Jesus taught, “Blessed are the pure in heart, for they shall see God (Matthew 5:8).”
This blessing, one of the beatitudes introducing the Lord’s Sermon on the Mount, is a tremendous reminder to us that pleasing God is more than just a matter of going through the right actions. It’s a heart matter. While men might judge by outward appearances, God looks upon the heart (cf. 1 Samuel 16:7). And while we might fool ourselves about the condition of the heart, God is never fooled. As the proverb says, “Every way of a man is right in his own eyes, but the Lord weighs the heart (Proverbs 21:2; ESV).”
Part of what Jesus preached in the Sermon on the Mount was a reminder of the importance of getting the heart right with God. Adultery is wrong, but Jesus reminded us that Lust, an inward sin of the heart, was also sinful (cf. Matthew 5:27-30). Murdering others was certainly wicked, but Jesus pointed out that Anger, another sin of the heart, would likewise send a man to hell (cf. Matthew 5:21-22). We will give an account for the deeds we have done in the body (2 Corinthians 5:10) but we will also give an account for the thoughts of our hearts.
The blessing which Jesus bestows upon the pure in heart makes good sense: if we will be judged according to our hearts, then it follows that those who have pure hearts will be the ones to enter into heaven. Like several other of the beatitudes, the blessing bestowed is a figure of speech describing salvation. “Theirs is the Kingdom,” “Be comforted,” “Inherit the earth,” “Receive Mercy,” and “See God,” are all different ways of saying, “They will be in Heaven.”
Contrarily, if our hearts are not pure, it follows that we will not be in heaven come the final day (cf. Psalm 24:3-5). This was the warning Jesus gave to the Pharisees and the scribes. He told His followers that they could not enter the Kingdom of Heaven unless their righteousness surpassed that of the Pharisees (Matthew 5:20). He later warned that Pharisees were blind guides who would lead their followers into destruction (Matthew 15:14), and that the Pharisees were keeping themselves and others out of the Kingdom (Matthew 23:13). Part of the problem, a large part of the problem, Jesus said, was that while the Pharisees had an outward piety, their inward parts were wicked. Thus, the colorful description Jesus gave of them, saying, “Woe to you, scribes and Pharisees, hypocrites! For you are like whitewashed tombs, which outwardly appear beautiful, but within are full of dead people’s bones and all uncleanness. So you also outwardly appear righteous to others, but within you are full of hypocrisy and lawlessness. (Matthew 23:27-28; ESV)” The Pharisees had a “heart problem.”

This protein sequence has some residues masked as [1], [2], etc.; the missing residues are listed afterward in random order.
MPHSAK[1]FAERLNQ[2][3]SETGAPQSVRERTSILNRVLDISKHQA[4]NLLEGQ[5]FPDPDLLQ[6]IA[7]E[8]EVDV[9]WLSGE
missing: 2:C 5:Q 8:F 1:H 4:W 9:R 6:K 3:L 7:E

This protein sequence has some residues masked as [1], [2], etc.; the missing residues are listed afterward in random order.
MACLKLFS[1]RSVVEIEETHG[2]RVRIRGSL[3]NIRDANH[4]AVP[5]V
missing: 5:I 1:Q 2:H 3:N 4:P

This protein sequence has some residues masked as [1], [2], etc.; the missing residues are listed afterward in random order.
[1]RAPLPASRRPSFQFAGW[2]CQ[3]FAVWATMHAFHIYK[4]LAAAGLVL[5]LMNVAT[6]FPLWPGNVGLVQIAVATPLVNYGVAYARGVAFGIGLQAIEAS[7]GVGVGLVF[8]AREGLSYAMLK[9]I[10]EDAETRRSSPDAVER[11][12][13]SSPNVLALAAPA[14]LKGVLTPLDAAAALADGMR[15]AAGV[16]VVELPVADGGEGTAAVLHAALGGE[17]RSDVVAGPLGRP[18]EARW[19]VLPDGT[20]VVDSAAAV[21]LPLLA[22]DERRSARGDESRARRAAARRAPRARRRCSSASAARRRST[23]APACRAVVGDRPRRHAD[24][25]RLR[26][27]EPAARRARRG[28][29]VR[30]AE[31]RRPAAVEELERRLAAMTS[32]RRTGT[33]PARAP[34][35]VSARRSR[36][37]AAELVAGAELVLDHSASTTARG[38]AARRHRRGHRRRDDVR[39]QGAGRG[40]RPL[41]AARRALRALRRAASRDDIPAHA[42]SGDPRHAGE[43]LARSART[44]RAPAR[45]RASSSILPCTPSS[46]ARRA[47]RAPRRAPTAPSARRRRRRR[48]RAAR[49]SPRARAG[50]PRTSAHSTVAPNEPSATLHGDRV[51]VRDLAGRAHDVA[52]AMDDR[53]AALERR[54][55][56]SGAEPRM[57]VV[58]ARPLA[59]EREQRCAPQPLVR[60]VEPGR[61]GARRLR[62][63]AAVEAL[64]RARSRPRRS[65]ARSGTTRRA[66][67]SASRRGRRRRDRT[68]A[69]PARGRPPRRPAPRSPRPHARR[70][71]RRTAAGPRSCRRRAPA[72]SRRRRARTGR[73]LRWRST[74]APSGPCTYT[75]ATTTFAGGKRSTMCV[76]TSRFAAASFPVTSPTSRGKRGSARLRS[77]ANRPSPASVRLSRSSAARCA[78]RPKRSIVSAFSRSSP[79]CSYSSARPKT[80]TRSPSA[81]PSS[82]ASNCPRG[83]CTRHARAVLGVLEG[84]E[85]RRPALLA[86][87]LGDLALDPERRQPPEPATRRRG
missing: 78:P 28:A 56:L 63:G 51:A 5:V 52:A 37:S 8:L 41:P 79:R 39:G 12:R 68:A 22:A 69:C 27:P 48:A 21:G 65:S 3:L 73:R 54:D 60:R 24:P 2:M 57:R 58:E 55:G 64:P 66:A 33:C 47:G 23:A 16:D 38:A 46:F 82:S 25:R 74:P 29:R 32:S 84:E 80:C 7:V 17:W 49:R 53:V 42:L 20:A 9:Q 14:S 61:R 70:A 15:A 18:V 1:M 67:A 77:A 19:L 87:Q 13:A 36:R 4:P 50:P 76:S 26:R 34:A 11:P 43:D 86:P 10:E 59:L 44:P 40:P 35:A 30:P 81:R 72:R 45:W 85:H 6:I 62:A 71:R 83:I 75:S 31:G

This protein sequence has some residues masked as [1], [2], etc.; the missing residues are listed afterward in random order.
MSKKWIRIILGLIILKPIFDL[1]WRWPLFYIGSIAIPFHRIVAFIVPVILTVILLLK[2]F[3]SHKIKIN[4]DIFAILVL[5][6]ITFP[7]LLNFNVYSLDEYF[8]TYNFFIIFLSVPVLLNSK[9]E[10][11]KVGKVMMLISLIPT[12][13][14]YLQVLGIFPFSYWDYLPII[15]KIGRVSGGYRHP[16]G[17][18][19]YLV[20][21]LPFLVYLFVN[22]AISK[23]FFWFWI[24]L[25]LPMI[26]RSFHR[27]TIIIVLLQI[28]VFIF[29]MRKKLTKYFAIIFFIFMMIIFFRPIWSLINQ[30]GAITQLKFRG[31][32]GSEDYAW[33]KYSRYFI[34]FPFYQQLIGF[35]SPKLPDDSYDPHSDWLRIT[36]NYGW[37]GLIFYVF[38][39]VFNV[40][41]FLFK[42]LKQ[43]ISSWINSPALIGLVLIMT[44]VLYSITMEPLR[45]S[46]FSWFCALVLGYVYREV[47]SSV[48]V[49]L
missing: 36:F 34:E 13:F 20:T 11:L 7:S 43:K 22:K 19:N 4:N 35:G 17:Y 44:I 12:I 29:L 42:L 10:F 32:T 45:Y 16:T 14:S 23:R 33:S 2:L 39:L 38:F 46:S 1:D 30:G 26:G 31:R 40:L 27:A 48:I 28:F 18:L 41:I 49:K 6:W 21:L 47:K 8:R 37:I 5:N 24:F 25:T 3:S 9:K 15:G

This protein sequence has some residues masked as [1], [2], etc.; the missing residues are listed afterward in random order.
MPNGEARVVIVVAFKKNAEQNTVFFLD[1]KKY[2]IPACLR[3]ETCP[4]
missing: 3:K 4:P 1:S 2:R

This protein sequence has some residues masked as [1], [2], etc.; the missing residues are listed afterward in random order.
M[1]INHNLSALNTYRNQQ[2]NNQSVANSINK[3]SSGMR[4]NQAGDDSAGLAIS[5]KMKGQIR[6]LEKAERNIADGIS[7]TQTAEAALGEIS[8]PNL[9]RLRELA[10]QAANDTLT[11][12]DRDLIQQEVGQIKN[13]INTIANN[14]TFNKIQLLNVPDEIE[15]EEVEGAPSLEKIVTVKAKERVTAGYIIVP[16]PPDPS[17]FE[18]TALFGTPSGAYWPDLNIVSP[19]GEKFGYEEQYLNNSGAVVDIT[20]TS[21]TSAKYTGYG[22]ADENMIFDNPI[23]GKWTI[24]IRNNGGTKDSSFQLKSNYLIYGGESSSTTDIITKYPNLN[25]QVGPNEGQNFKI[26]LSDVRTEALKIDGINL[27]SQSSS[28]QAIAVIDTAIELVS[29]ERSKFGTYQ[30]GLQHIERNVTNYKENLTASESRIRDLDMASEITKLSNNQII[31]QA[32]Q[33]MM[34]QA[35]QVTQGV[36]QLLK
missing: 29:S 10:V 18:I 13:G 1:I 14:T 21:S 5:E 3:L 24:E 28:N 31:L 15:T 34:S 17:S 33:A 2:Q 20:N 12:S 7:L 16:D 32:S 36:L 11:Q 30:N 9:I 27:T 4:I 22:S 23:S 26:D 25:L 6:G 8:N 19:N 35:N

Though such “heart problems” may be hard for men to discern at times, there are definite warning signs we can look for to know when we might have such a failing.
There is the obvious problem of sin. The hearts of the Pharisees led them to reject Jesus and desire to murder Him. Good hearts do not produce such behavior. Rather, as Jesus taught, “out of the heart come evil thoughts, murder, adultery, sexual immorality, theft, false witness, slander (Matthew 15:19; ESV).” It might seem obvious, but it is still worth pointing out, when we see a husband cheat on his wife, when we see a man steal from another, or witness someone spreading lies and gossip, we can safely discern that there is a heart problem at the root of the behavior. It does us no good to protest that our heart is in the right place while our feet are swiftly carrying us down the wrong path.
A pure heart is going to produce pure words and pure actions. Just as one cannot get salt water out of a fresh water spring, or fresh water out of the ocean, so too we can’t get righteousness out of a wicked heart, nor will wickedness come from a pure heart (cf. James 3:10-11).
But there is a solution; a rather obvious solution. The Bible urges us, “Draw near to God, and He will draw near to you. Cleanse your hands, you sinners, and purify your hearts, you double-minded (James 4:8; ESV).” Though our hearts are sinful, God provides a means to cleanse them, and wisdom with which to fill them with things pure and good. It starts with an acknowledgment of what we have done and why we have done it, and with repentance as we draw near to God, allowing Him to wash us clean.
Like the Psalmist, our constant prayer should be, “Create a clean heart in me, O God (Psalm 51:10).”
If you would like to learn more about how God, in Christ, can cleanse the heart, the church of Christ invites you to worship and study with us, at 234 Chapel Drive, Gallipolis, Ohio. Likewise, if you have any questions or comments, we invite you to share them with us at chapelhillchurchofchrist.org.
Jonathan McAnulty is minister of Chapel Hill Church of Christ.